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Sandy Martin: We need a railway we can be proud of

Last Wednesday Ipswich residents with rail season tickets to London learnt that they would go up by more than £200 per year. 

On the very same day, trains into London were delayed or cancelled due to a track defect between Manor Park and Ilford. And trains to Peterborough have been replaced by buses from Bury St Edmunds at least until the end of the week because of a derailed container train in Ely.  Passengers on our railways are quite rightly fed up with paying more and getting less.


In my maiden speech, I promised to build on the work Ben Gummer put into improving rail services for Ipswich residents. I have joined the Great Eastern Main Line Task Force and will take an active role alongside other MPs in our region.  Of course we are delighted that we will be getting new trains, and some of the disruption passengers face from broken down trains will be solved by their introduction from 2019.

 But there are also serious problems with some of the track, and if we can’t solve those then we will not be able to get the best value out of the new trains. The junction at Haughley, where the goods trains carrying containers from Felixstowe to the Midlands and the North leave the main Ipswich to Norwich line, needs sorting.  The layout of this junction forces all trains leaving or joining the mainline onto one track – it makes the junction more difficult to negotiate and seriously reduces the number of trains that can pass through – whether they are going to Norwich or to Bury St Edmunds.  This junction is clearly not fit for purpose, it has been scheduled for replacement for years, it would be a relatively straightforward and affordable job, and the fact that it has still not been done is an indictment of this country’s unwillingness to invest in our railways.  The junctions around Ely desperately need rearranging and rebuilding, and this will be a much bigger job.  It has been promised for years, but keeps being put off to the next investment period.  It needs to be done NOW. Felixstowe is by far the biggest container port in the UK and giving it a first-rate rail connection to the majority of our country ought to be one of highest priorities – if not THE highest priority – of any sensible national investment programme.  Thousands of Port workers live in Ipswich, we have a huge shared interest with Felixstowe, and I for one will do anything I can to support the Port of Felixstowe.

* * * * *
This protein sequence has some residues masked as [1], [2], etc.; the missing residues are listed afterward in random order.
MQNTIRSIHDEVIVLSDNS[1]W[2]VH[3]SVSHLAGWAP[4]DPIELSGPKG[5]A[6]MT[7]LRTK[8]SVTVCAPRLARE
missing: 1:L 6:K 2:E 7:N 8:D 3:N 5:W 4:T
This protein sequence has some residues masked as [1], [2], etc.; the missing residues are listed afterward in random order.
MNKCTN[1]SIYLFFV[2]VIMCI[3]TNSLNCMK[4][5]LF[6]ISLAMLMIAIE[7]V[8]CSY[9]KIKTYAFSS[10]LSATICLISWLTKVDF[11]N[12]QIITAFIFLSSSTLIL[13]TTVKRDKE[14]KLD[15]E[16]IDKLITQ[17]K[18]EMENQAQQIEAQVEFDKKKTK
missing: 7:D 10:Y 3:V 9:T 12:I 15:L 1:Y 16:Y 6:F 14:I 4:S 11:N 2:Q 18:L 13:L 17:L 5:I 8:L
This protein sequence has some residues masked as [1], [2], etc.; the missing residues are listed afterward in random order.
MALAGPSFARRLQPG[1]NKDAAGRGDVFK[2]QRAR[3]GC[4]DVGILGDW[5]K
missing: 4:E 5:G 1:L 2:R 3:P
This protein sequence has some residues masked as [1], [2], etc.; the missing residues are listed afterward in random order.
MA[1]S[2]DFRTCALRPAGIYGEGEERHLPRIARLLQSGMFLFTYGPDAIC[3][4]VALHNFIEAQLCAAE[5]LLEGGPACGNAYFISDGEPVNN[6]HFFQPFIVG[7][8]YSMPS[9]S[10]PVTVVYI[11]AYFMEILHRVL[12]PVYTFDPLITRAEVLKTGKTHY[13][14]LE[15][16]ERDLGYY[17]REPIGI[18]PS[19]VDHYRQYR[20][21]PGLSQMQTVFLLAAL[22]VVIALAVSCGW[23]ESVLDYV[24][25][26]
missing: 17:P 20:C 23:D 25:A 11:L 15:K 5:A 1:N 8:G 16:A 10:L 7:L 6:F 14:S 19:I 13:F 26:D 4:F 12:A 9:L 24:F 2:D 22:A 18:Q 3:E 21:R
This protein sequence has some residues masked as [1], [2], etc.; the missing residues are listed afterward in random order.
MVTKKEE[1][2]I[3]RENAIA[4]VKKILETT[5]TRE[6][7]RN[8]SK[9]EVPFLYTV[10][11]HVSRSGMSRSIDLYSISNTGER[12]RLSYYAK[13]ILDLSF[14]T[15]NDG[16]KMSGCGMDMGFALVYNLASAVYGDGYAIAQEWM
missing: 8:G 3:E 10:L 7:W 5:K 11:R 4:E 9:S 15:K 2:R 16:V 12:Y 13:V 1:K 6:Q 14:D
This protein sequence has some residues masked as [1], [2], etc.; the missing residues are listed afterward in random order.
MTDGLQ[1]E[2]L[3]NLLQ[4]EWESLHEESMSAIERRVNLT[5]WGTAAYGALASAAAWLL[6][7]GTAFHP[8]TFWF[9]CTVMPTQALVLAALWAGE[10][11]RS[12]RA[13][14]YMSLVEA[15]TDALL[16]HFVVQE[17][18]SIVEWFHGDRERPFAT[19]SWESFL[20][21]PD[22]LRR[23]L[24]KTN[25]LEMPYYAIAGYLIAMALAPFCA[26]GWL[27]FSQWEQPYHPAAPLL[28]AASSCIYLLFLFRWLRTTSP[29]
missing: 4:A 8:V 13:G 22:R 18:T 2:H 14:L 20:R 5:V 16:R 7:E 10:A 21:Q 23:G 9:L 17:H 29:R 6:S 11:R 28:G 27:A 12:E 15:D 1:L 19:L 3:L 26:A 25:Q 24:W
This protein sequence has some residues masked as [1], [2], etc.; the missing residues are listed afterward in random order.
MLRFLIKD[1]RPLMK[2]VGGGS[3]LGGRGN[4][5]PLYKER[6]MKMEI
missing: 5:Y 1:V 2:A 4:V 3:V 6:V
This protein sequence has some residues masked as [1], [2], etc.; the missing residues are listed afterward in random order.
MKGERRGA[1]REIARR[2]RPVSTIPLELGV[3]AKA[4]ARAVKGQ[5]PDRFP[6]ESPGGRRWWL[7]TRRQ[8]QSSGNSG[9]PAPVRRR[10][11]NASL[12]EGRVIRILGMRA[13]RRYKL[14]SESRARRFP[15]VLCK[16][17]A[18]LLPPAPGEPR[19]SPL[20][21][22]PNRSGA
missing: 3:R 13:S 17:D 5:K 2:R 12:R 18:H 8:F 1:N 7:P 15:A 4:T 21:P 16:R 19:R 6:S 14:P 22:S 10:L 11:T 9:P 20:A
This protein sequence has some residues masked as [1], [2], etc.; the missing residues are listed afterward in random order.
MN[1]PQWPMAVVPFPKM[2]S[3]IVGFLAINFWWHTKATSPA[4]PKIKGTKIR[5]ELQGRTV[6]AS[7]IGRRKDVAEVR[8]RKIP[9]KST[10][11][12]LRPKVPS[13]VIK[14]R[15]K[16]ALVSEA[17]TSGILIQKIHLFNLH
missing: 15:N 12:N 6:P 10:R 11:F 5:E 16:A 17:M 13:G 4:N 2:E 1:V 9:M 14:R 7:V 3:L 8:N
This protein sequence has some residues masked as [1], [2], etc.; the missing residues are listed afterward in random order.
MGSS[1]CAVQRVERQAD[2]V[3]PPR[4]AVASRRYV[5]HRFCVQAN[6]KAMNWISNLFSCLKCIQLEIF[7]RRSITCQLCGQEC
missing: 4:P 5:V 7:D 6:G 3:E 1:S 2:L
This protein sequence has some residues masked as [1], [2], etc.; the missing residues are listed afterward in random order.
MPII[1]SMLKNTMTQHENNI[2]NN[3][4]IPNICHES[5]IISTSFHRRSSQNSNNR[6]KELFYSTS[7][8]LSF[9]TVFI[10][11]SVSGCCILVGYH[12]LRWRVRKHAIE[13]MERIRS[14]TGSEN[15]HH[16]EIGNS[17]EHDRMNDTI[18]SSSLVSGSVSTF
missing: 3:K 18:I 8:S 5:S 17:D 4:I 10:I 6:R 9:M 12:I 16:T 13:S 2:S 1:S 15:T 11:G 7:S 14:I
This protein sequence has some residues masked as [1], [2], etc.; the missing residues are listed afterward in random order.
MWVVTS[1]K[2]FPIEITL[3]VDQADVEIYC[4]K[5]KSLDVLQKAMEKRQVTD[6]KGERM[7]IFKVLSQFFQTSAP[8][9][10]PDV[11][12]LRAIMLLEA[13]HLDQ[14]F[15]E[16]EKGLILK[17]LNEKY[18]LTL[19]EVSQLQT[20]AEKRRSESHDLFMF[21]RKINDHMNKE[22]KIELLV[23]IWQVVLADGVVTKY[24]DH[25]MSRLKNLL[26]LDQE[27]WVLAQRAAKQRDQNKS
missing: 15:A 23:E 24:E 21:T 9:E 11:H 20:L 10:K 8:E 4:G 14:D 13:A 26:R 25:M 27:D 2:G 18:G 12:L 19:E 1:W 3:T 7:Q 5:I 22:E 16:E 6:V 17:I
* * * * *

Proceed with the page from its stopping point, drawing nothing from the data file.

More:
Another major improvement needed is to create space for trains to pass each other in the Chelmsford area.  More and more Essex commuters are using the railway to travel to London, and that has to be a good thing, but the line south of Colchester is now far too close to saturation point – it only needs one tiny thing to go wrong for the whole timetable to seize up. A major investment is needed in new track in Essex if our new trains are going to travel into London as fast as they are capable of doing.  This is investment for the future, but it shouldn’t be the distant future! Over and over again we are promised new rail improvements coming down the line which are then shunted off to some unspecified date in the future. 

I’m not going to knock Crossrail 2 or HS2.  Britain deserves a modern efficient high-speed railway, and these expensive projects are necessary if we are going to attract people to rail as opposed to road or air travel. But this must not be at the expense of “bread and butter” projects like the ones I’ve mentioned.  East Anglia is the third most productive region of our country, and the government cannot afford to ignore our needs. It is right and proper that the public transport needs of our capital city should be met, and anyone who can remember trying to travel in London in the 1970s and compares it to travelling now, will know the massive strides that have been made in keeping London moving.  But sometimes I think the focus on London is blinding the government to the equally important public transport needs of the rest of the country. 

We need investment per head in our region to come at least some way toward the amount spent in London – if that happened we might finally get a railway we could be proud of.

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